AskDefine | Define equivocal

Dictionary Definition

equivocal adj
1 open to two or more interpretations; or of uncertain nature or significance; or (often) intended to mislead; "an equivocal statement"; "the polling had a complex and equivocal (or ambiguous) message for potential female candidates"; "the officer's equivocal behavior increased the victim's uneasiness"; "popularity is an equivocal crown"; "an equivocal response to an embarrassing question" [syn: ambiguous] [ant: unequivocal]
2 open to question; "aliens of equivocal loyalty"; "his conscience reproached him with the equivocal character of the union into which he had forced his son"-Anna Jameson
3 uncertain as a sign or indication; "the evidence from bacteriologic analysis was equivocal"

User Contributed Dictionary

English

Pronunciation

  • a UK /əˈkwɪvəkəl/ /@"kwIv@k@l/

Noun

  1. A word or expression capable of different meanings; an ambiguous term; an equivoque.

Adjective

  1. (Literally, called equally one thing or the other; hence:) Having two significations equally applicable; capable of double interpretation; of doubtful meaning; ambiguous; uncertain; as, equivocal words; an equivocal sentence.
  2. Capable of being ascribed to different motives, or of signifying opposite feelings, purposes, or characters; deserving to be suspected; as, his actions are equivocal.
  3. Uncertain, as an indication or sign; doubtful, incongruous.

Translations

Having two significations equally applicable
Capable of being ascribed to different motives, or of signifying opposite feelings, purposes, or characters
Uncertain, as an indication or sign; doubtful

Antonyms

Extensive Definition

Equivocation is classified as both a formal and informal fallacy. It is the misleading use of a term with more than one meaning (by glossing over which meaning is intended at a particular time).
It is often confused with amphiboly. The two are similar but not identical. Both equivocation and amphiboly are fallacies arising from ambiguity. However, equivocation, is ambiguity arising from the misleading use of a word and amphiboly is ambiguity arising from misleading use of punctuation or syntax.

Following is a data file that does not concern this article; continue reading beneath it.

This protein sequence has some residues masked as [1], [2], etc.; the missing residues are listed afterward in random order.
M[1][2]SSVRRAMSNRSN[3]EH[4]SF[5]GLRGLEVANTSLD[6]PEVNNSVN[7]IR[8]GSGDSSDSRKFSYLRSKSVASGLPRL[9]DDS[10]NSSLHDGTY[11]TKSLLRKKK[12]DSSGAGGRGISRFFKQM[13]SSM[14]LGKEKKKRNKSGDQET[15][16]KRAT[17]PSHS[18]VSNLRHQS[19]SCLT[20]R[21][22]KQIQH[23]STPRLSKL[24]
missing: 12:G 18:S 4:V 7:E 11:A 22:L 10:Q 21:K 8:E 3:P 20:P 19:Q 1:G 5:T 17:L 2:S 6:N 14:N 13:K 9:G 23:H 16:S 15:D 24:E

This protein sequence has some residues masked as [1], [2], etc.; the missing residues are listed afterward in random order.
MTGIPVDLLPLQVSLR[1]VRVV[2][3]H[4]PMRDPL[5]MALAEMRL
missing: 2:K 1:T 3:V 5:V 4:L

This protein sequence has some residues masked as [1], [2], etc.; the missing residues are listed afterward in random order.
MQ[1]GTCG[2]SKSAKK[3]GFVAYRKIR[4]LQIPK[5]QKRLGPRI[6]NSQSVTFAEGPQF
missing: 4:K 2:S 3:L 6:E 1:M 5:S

Examples

Equivocation is the use in a syllogism (a logical chain of reasoning) of a term several times, but giving the term a different meaning each time. For example:
A feather is light.
What is light cannot be dark.
Therefore, a feather cannot be dark.
In this use of equivocation, the word "light" is first used as the opposite of "heavy", but then used as a synonym of "bright" (the fallacy usually becomes obvious as soon as one tries to translate this argument into another language). Because the "middle term" of this syllogism is not one term, but two separate ones masquerading as one (all feathers are indeed "not heavy", but is not true that all feathers are "bright"), equivocation is actually a kind of the fallacy of four terms.
The fallacy of equivocation is often used with words that have a strong emotional content and many meanings. These meanings often coincide within proper context, but the fallacious arguer does a semantic shift, slowly changing the context as they go in such a way to achieve equivocation by treating distinct meanings of the word as equivalent.
In English language, one equivocation is with the word "man", which can mean both "member of species Homo sapiens" and "male member of species Homo sapiens". A well-known equivocation is
"Do women need to worry about man-eating sharks?"
where "man-eating" is taken as "devouring only male human beings".
A separate case of equivocation is metaphor:
All Jackasses have long ears
Karl is a jackass
Therefore, Karl has long ears
Here the equivocation is the metaphorical use of "jackass" to imply a stupid or obnoxious person instead of a male ass.
Margarine is better than nothing
Nothing is better than butter
Therefore margarine is better than butter
This equivocation exploits two different meanings of the word "nothing" to come to an apparent conclusion about the relative merits of two different things without actually making reference to any of their respective merits. In the first statement, "nothing" really means "dry bread" (such that the sentence means "it is preferable to have margarine [on bread] than nothing at all"), whereas in the second, it means, literally, "no thing" (so the sentence means "there exists no thing that is better than butter").

Specific types of equivocation fallacies

See main articles: False attribution, Fallacy of quoting out of context, Loki's Wager, No true Scotsman, Shifting ground fallacy.

References

  • F.L. Huntley. "Some Notes on Equivocation: Comment", PMLA: Publications of the Modern Language Association of America Vol. 81, No 1, (March 1966), p.146.
  • A.E. Malloch. "Some Notes on Equivocation", PMLA: Publications of the Modern Language Association of America'' Vol. 81, No 1, (March 1966), pp 145–146.
equivocal in German: Äquivokation
equivocal in Hebrew: שפה מעורפלת
equivocal in Hungarian: Ekvivokáció
equivocal in Norwegian: Ekvivokasjon
equivocal in Polish: Ekwiwokacja
equivocal in Swedish: Ekvivokation
equivocal in Modern Greek (1453-): Αμφισημία

Synonyms, Antonyms and Related Words

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